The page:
What carries the film is the joy that organically materializes onstage between Neil and Pegi, Neil and his bandmates (many of whom have been with him for the vast majority of his career), and Neil and the crowd. There’s also a thick passion that Demme exudes from behind the camera, both in admiration for Young and his work and, more broadly, the wonder of hearing an evening’s worth of incredible music on a storied stage in a city known for its aural hunger. Documentaries are meant above all to be objective, and in that sense, Demme failed spectacularly. This is a movie made by a fan, albeit a talented and famous one. From the opening frames to the final note, there’s no doubt that we are watching the work of one genius as he documents another. –Zack Ruskin



    Neil Young has never given too much precedence to the look of his records, opting often for unique typography set against a crude texture or illustration. This makes the effort behind the On the Beach photo that much more special. The top two-thirds of the image could be any ’70s album cover, the title laid out in a wavy, transparent font. There’s Neil sans shoes staring off into the waves. His pastel yellow shirt matches a lounge chair, sun umbrella, and even a Coors beer can sitting on a table in the foreground. But then there’s the Cadillac, or at least the rear fins of one, buried in the sand. The visual immediately recalls something apocalyptic, or at the bare minimum, surreal.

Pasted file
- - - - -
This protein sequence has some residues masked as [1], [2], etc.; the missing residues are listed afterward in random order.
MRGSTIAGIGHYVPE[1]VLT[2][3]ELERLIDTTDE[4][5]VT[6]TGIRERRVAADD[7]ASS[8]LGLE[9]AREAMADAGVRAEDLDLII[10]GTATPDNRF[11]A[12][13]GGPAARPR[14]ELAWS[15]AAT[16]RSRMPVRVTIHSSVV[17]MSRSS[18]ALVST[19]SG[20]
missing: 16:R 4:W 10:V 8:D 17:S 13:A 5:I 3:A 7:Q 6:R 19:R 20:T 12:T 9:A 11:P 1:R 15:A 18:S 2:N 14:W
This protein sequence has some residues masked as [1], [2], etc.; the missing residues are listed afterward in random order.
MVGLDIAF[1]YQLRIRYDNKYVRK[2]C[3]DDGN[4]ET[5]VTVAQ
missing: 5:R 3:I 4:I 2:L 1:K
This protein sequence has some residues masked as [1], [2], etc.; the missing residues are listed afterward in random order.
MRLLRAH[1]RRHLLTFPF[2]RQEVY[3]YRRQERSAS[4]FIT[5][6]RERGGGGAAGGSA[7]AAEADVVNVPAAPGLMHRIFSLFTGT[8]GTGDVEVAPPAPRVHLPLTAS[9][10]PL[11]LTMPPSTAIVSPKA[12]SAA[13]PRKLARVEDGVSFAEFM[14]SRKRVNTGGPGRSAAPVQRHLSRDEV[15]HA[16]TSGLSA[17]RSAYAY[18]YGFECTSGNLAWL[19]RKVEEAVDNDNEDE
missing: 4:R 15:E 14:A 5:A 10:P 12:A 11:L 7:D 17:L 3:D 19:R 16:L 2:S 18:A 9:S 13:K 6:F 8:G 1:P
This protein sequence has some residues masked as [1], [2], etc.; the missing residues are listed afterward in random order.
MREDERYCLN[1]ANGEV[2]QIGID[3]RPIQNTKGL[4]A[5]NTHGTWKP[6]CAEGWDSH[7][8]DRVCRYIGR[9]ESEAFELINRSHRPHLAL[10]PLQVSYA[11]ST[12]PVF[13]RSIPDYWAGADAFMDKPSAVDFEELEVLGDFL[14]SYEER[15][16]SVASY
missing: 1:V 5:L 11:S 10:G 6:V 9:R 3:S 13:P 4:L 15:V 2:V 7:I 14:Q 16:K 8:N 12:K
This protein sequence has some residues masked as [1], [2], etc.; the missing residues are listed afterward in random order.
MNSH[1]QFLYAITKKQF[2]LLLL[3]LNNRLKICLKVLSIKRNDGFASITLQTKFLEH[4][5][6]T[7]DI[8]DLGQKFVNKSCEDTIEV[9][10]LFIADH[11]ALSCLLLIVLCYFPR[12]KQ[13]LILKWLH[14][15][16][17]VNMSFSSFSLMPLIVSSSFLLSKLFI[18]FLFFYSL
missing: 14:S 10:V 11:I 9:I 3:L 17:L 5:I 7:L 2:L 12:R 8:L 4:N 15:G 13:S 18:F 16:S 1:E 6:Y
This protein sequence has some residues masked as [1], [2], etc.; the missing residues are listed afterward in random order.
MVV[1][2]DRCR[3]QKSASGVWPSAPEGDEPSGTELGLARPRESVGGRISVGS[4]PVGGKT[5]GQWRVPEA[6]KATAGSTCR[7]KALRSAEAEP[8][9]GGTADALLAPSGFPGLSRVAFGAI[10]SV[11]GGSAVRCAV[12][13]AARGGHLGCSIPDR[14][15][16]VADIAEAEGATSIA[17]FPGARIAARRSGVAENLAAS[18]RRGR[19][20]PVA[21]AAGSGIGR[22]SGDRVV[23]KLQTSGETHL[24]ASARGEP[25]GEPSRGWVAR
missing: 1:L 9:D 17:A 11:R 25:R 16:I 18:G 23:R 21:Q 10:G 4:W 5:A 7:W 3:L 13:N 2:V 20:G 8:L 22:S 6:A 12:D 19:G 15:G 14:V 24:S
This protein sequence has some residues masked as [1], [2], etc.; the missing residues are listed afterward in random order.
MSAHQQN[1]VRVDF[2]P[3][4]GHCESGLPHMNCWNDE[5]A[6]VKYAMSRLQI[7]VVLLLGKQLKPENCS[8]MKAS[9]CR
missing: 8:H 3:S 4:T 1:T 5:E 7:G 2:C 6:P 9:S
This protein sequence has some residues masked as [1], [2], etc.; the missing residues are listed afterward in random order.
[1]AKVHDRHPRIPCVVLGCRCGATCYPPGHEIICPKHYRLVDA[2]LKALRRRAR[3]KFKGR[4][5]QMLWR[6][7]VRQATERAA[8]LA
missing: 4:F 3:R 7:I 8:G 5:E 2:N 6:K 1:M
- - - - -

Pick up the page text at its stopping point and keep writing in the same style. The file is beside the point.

It’s surely a testament to how Young was seeing the world, further emphasized by a newspaper near the middle of the cover that reads “Senator Buckley Calls for Nixon to Resign.” The world in which Young recorded and released On the Beach was a place with corrupt presidents, a country at war, where even that most American of icons – the Cadillac – was burying its head like an ostrich in shame. The power of the imagery speaks to the bleak tone of the songs contained within, a statement album from an angry man made all the more powerful by the art adorning its cover. –Zack Ruskin


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    10. “Shots”